African American Art in the 20th Century

October 15, 2021–January 16, 2022

African American Art in the 20th Century presents forty-three paintings and sculptures by thirty-four African American artists who came to prominence during the period bracketed by the Harlem Renaissance and the Civil Rights movement.

View images from the opening →

Drawn from the permanent collection of the Smithsonian American Art Museum, these works range in style from modern abstraction to stained color to the postmodern assemblage of found objects, and their subjects are diverse. Benny Andrews, Ellis Wilson, and William H. Johnson speak to the dignity and resilience of people who work the land. Jacob Lawrence and Thornton Dial, Sr. acknowledge the struggle for economic and civil rights. Sargent Johnson, Loïs Mailou Jones, and Melvin Edwards address the heritage of Africa, and images by Romare Bearden celebrate jazz musicians. Sam Gilliam and Felrath Hines conduct innovative experiments with color and form. This will be the only New York venue for the exhibition.

The featured artworks were created at significant social and political moments in America. Words of Howard University philosophy professor Alain Locke, novelist James Baldwin, Civil Rights leader Reverend Dr. Martin Luther King, Jr., and their contemporaries provided insight and inspiration. In response, these artists created an image of America that recognizes individuals and community and acknowledges the role of art in celebrating the complex and diverse nature of American society. As featured artist Jacob Lawrence stated in 1951, “My pictures express my life and experience . . . the things I have experienced extend to my national, racial, and class group. I paint the American scene.”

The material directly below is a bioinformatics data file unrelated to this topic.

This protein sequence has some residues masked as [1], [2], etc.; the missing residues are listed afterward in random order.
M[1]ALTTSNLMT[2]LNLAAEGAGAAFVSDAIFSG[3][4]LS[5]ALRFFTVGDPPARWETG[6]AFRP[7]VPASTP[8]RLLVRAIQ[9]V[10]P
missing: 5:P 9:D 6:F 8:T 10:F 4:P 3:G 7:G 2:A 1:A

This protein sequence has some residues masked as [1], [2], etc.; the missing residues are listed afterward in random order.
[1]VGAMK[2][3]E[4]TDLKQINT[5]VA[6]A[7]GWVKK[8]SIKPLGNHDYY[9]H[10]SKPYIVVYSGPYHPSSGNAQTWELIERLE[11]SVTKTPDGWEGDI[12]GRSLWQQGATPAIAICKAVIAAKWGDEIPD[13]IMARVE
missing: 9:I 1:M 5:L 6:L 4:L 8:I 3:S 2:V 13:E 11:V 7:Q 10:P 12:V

The related catalog, African American Art: Harlem Renaissance, Civil Rights Era, and Beyond, celebrates modern and contemporary artworks in the Smithsonian American Art Museum collection by African American artists. The book, co-published with Skira Rizzoli in New York, is written by Richard J. Powell, the John Spencer Bassett Professor of Art and Art History at Duke University; and Virginia Mecklenburg, chief curator at the Smithsonian American Art Museum; with contributions from Maricia Battle, curator in the prints and drawings division at the Library of Congress.

 

African American Art in the 20th Century is organized by the Smithsonian American Art Museum. The C.F. Foundation in Atlanta supports the museum’s traveling exhibition program, Treasures to Go. The William R. Kenan Jr. Endowment Fund provided financial support.

At the Hudson River Museum, this exhibition is supported by the City of Yonkers, Mayor Mike Spano. Additional support is provided by The Mr. and Mrs. Raymond J. Horowitz Foundation for the Arts, Tom and Terry D’Auria, and Bevy Smith.

Exhibitions are made possible by assistance provided by the County of Westchester.

Programs are supported in part by Debra A. Blair, Yolanda F. Johnson, Reginald Joseph, Nancy Montag, and Kathryn B. Welch.

 

The Teaching Artist-in-Residence for African American Art in the 20th Century is Jamel Robinson. Learn more about the Residency Program here.

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Frederick Brown, John Henry, 1979, oil on canvas. Smithsonian American Art Museum, gift of Gerald L. Pearson. © 1979, Frederick J. Brown.

Selected Press

'Fighting for Change': Life as a Black Artist The New York Times (October 19, 2021) ↗